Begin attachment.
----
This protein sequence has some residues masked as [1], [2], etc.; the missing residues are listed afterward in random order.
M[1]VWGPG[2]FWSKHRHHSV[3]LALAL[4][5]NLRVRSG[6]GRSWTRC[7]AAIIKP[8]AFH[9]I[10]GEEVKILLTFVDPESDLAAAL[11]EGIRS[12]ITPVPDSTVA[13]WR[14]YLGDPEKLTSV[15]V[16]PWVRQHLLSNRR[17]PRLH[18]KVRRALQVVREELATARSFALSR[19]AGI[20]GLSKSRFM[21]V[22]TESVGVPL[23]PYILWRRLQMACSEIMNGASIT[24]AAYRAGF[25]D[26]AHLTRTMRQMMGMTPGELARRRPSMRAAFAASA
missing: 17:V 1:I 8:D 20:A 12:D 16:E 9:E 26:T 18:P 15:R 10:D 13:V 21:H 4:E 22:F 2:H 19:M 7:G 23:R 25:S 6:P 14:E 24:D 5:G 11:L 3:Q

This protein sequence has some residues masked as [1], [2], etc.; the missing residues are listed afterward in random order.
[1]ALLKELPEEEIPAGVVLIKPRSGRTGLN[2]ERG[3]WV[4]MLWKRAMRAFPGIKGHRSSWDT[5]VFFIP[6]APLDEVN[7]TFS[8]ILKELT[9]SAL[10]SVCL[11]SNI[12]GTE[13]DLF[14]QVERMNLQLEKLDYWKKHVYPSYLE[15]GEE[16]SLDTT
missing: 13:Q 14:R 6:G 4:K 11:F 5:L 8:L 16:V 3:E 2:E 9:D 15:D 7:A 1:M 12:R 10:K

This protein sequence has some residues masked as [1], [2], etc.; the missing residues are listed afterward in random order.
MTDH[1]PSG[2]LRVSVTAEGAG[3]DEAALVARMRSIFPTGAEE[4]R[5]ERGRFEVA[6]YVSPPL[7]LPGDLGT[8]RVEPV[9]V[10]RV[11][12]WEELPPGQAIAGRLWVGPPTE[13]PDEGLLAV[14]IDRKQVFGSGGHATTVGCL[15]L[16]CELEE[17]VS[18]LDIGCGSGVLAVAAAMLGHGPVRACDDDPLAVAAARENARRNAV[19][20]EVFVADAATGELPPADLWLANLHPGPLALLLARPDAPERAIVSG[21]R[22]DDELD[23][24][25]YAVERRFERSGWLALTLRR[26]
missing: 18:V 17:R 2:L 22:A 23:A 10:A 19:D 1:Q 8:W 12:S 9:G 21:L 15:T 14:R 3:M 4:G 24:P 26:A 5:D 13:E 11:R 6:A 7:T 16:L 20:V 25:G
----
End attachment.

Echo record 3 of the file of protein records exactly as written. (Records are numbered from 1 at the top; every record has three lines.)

This protein sequence has some residues masked as [1], [2], etc.; the missing residues are listed afterward in random order.
MTDH[1]PSG[2]LRVSVTAEGAG[3]DEAALVARMRSIFPTGAEE[4]R[5]ERGRFEVA[6]YVSPPL[7]LPGDLGT[8]RVEPV[9]V[10]RV[11][12]WEELPPGQAIAGRLWVGPPTE[13]PDEGLLAV[14]IDRKQVFGSGGHATTVGCL[15]L[16]CELEE[17]VS[18]LDIGCGSGVLAVAAAMLGHGPVRACDDDPLAVAAARENARRNAV[19][20]EVFVADAATGELPPADLWLANLHPGPLALLLARPDAPERAIVSG[21]R[22]DDELD[23][24][25]YAVERRFERSGWLALTLRR[26]
missing: 18:V 17:R 2:L 22:A 23:A 10:A 19:D 1:Q 8:W 12:S 9:G 21:L 15:T 14:R 3:M 4:G 24:P 26:A 5:D 13:E 11:R 6:A 7:T 16:L 20:V 25:G